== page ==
Good money and a good start for youngsters in shearing sheds
OPINION: Any child can be expected to be asked in their early life about what they want to be when they grow up.
The common question becomes a more urgent: "What are you going to do when you leave school?"
My early years living on a farm up a valley north of Gisborne leaned me towards work outdoors. My options changed as most young folk do. When heavy machinery was upgrading our road, I aspired to driving that Komatsu bulldozer.
When the big mobs of bullocks walked past our place each year, I dreamed of droving life with horses and dogs.
After five years of boarding school, my first job was back on the family farm mustering, dagging, fencing, dipping, lambing and docking. It was great to work beside, and learn off, Dad and Mum.
I was a rousie in the local shearing gang and there picked up many valuable skills.
Woolhandling gave me the opportunity to earn good money, which was handy in university holidays. More importantly, I gained essential getting-along-with-people experience working in teams, for which I am ever grateful.
Shearing and woolhandling are great careers offering excellent income, travel opportunities and job security, since sheep are always growing their next fleece.
You meet interesting people, see different countryside, visit new farms, and gain satisfaction from every shed cut out. It may be hard work, but it is very well paid.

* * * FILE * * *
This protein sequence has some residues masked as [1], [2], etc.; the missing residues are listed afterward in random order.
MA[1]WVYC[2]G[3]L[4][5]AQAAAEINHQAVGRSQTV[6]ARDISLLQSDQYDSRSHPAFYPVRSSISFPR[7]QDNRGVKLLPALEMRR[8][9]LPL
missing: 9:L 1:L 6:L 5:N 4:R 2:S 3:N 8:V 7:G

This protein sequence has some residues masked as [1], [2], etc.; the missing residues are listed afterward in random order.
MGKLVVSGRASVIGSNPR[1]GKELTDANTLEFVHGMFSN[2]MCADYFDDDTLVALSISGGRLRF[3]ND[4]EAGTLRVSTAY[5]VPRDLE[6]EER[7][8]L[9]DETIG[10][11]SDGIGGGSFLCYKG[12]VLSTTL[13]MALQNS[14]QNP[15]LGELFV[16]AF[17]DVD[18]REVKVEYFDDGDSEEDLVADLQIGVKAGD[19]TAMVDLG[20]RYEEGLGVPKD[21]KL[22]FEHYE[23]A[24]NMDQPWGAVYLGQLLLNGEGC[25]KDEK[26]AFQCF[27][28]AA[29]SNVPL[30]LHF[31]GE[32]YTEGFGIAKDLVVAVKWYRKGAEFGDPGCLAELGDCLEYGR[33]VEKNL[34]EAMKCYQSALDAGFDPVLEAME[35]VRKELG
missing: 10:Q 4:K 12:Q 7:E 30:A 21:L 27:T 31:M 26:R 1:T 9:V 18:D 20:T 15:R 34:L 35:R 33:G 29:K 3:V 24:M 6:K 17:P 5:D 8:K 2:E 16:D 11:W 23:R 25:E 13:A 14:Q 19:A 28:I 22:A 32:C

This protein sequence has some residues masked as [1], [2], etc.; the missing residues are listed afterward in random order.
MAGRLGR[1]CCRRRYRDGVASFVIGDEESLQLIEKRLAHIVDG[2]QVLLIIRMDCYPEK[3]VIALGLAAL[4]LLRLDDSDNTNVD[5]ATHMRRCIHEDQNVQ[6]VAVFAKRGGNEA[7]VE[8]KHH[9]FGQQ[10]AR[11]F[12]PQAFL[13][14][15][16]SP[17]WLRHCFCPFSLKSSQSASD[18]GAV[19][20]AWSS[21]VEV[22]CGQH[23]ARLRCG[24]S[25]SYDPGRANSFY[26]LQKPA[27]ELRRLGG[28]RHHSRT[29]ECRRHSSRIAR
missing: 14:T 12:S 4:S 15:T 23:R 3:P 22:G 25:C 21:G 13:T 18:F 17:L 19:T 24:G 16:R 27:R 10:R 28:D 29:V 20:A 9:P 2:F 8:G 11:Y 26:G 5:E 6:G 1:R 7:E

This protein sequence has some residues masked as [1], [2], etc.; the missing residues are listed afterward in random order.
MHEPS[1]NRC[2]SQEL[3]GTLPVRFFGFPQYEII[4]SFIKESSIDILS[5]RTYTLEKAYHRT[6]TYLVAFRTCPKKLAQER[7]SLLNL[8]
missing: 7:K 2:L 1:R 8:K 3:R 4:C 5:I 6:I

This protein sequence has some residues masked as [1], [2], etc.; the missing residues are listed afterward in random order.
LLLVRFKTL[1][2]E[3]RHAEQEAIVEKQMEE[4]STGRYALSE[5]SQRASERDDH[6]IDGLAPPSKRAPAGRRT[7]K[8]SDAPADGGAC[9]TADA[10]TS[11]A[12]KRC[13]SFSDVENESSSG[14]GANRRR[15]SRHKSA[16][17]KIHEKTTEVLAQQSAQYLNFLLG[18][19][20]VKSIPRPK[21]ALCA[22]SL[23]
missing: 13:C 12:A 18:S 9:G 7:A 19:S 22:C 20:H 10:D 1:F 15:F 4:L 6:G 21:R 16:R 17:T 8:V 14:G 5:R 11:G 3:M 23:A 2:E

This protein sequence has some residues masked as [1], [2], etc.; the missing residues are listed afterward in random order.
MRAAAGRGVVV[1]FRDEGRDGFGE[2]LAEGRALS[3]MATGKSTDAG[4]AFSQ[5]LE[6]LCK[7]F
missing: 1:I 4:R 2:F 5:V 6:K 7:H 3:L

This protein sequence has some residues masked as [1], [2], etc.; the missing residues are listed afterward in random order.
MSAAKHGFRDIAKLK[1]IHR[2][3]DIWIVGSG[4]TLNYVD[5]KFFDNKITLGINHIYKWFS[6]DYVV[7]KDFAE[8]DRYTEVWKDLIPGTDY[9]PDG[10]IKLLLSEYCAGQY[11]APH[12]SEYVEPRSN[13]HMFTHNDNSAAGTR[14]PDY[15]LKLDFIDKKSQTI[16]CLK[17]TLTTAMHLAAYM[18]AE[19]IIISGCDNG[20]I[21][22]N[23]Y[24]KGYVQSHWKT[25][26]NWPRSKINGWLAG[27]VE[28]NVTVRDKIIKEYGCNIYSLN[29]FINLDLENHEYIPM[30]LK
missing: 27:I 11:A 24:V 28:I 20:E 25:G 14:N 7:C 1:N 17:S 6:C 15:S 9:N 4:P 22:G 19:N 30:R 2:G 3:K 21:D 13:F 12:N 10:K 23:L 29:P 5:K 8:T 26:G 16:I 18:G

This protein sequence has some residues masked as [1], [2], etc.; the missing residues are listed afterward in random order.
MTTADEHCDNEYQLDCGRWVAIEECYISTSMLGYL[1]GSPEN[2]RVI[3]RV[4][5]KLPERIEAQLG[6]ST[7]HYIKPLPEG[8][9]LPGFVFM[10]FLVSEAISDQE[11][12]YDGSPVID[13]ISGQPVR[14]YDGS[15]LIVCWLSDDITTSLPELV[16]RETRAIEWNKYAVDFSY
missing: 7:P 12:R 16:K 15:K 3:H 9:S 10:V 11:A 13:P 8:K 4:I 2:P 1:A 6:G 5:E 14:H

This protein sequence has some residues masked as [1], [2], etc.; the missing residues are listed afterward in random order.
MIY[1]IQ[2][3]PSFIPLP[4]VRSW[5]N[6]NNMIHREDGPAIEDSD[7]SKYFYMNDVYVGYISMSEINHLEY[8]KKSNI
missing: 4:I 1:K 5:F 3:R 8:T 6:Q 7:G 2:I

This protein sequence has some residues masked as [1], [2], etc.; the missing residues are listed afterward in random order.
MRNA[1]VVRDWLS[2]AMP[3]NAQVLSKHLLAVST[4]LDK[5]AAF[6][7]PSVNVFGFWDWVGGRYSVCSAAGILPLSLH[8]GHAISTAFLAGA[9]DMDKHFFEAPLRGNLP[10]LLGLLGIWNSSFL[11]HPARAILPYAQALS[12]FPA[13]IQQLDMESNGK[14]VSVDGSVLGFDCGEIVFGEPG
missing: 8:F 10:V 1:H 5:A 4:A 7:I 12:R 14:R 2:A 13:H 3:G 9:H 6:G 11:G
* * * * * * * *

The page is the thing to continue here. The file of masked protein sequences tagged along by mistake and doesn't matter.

Our son Johnie is shearing well now, getting tallies up over 200, with every sheep down the porthole making him $2.15 richer. Brilliant for an 18-year-old who aimed to be a shearer when he left school, has taken opportunities, and enjoys the work and lifestyle.
So we were happy to recently host a course in our shed, training local school students in the art of shearing and woolhandling. The Shearing Contractors Association employs tutors through a company called Te Ako Wools. They travel to woolsheds teaching skills to improve the technique of both first-timers and experienced operators.
Shearing is tough to learn and a real challenge to body and brain. It involves footwork, balance and physical effort, plus animal handling skills as you can't fight the sheep. Vital lessons involve setting up the handpiece and learning to grind gear to maintain good cutting.
I admire anyone who takes on this challenge, and these students were keen and enthusiastic. To start they tackled dagging, progressed to belly crutching and finally fully shorn ewes went down the porthole. The girls learnt about different breeds of sheep, what wool to sort into fadges, how to press bales and not to drop their "sweep".
Cooking for the team was my job, and knowing how I appreciated good food when I was in their position, looking forward to smoko and lunch breaks, I tried to give them good memories too.
It would be great to see some of these students back in our shed taking up this wonderful career when they do leave school.
- Joyce Wyllie is a sheep farmer at Kaihoka in Golden Bay.